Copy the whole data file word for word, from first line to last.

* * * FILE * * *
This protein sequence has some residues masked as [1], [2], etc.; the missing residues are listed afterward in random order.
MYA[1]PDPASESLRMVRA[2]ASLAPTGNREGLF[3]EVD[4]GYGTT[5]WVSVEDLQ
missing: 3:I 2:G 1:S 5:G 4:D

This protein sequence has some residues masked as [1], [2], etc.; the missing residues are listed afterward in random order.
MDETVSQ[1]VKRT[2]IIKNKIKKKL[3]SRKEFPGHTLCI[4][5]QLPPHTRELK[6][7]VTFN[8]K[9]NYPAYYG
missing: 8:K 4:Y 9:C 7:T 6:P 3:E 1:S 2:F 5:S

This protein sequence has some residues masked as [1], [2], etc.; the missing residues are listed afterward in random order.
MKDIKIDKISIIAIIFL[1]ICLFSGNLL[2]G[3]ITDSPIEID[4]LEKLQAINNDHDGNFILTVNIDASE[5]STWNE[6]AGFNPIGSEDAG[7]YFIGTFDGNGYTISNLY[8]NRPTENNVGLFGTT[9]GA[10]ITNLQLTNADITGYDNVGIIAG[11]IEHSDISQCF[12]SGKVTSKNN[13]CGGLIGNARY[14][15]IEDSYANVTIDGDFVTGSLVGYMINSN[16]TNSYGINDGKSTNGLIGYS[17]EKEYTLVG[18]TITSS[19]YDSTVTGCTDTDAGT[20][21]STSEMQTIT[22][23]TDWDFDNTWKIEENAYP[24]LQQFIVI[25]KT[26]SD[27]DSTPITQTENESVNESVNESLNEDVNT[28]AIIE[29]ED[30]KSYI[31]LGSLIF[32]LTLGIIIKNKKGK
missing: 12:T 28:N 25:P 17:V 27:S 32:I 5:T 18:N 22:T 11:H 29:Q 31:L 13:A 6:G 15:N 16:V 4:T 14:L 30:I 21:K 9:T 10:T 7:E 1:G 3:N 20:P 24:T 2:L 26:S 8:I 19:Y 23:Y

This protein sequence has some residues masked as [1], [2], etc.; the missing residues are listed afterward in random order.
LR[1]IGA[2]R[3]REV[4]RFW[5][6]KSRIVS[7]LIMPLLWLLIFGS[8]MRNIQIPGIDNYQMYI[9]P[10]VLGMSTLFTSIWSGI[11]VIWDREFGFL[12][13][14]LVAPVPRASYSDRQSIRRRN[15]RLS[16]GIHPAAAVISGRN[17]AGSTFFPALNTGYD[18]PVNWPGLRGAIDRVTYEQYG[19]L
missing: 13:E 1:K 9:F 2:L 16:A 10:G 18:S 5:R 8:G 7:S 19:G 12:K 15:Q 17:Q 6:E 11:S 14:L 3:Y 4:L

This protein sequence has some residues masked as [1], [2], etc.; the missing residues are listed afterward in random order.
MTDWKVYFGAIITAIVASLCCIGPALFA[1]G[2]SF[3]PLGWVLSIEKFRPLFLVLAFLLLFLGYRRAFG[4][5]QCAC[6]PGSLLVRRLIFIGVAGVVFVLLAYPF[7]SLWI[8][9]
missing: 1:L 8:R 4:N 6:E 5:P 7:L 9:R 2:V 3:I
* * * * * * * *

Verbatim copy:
This protein sequence has some residues masked as [1], [2], etc.; the missing residues are listed afterward in random order.
MYA[1]PDPASESLRMVRA[2]ASLAPTGNREGLF[3]EVD[4]GYGTT[5]WVSVEDLQ
missing: 3:I 2:G 1:S 5:G 4:D

This protein sequence has some residues masked as [1], [2], etc.; the missing residues are listed afterward in random order.
MDETVSQ[1]VKRT[2]IIKNKIKKKL[3]SRKEFPGHTLCI[4][5]QLPPHTRELK[6][7]VTFN[8]K[9]NYPAYYG
missing: 8:K 4:Y 9:C 7:T 6:P 3:E 1:S 2:F 5:S

This protein sequence has some residues masked as [1], [2], etc.; the missing residues are listed afterward in random order.
MKDIKIDKISIIAIIFL[1]ICLFSGNLL[2]G[3]ITDSPIEID[4]LEKLQAINNDHDGNFILTVNIDASE[5]STWNE[6]AGFNPIGSEDAG[7]YFIGTFDGNGYTISNLY[8]NRPTENNVGLFGTT[9]GA[10]ITNLQLTNADITGYDNVGIIAG[11]IEHSDISQCF[12]SGKVTSKNN[13]CGGLIGNARY[14][15]IEDSYANVTIDGDFVTGSLVGYMINSN[16]TNSYGINDGKSTNGLIGYS[17]EKEYTLVG[18]TITSS[19]YDSTVTGCTDTDAGT[20][21]STSEMQTIT[22][23]TDWDFDNTWKIEENAYP[24]LQQFIVI[25]KT[26]SD[27]DSTPITQTENESVNESVNESLNEDVNT[28]AIIE[29]ED[30]KSYI[31]LGSLIF[32]LTLGIIIKNKKGK
missing: 12:T 28:N 25:P 17:V 27:S 32:I 5:T 18:N 22:T 11:H 29:Q 31:L 13:A 6:G 15:N 16:V 4:T 14:L 30:I 21:K 9:T 10:T 7:E 1:G 3:N 20:P 24:T 2:L 26:S 8:I 19:Y 23:Y

This protein sequence has some residues masked as [1], [2], etc.; the missing residues are listed afterward in random order.
LR[1]IGA[2]R[3]REV[4]RFW[5][6]KSRIVS[7]LIMPLLWLLIFGS[8]MRNIQIPGIDNYQMYI[9]P[10]VLGMSTLFTSIWSGI[11]VIWDREFGFL[12][13][14]LVAPVPRASYSDRQSIRRRN[15]RLS[16]GIHPAAAVISGRN[17]AGSTFFPALNTGYD[18]PVNWPGLRGAIDRVTYEQYG[19]L
missing: 13:E 1:K 9:F 2:L 16:A 10:G 18:S 5:R 8:G 7:S 19:G 12:K 15:Q 17:Q 6:E 11:S 14:L 3:Y 4:L

This protein sequence has some residues masked as [1], [2], etc.; the missing residues are listed afterward in random order.
MTDWKVYFGAIITAIVASLCCIGPALFA[1]G[2]SF[3]PLGWVLSIEKFRPLFLVLAFLLLFLGYRRAFG[4][5]QCAC[6]PGSLLVRRLIFIGVAGVVFVLLAYPF[7]SLWI[8][9]
missing: 1:L 8:R 4:N 6:E 5:P 7:L 9:R 2:V 3:I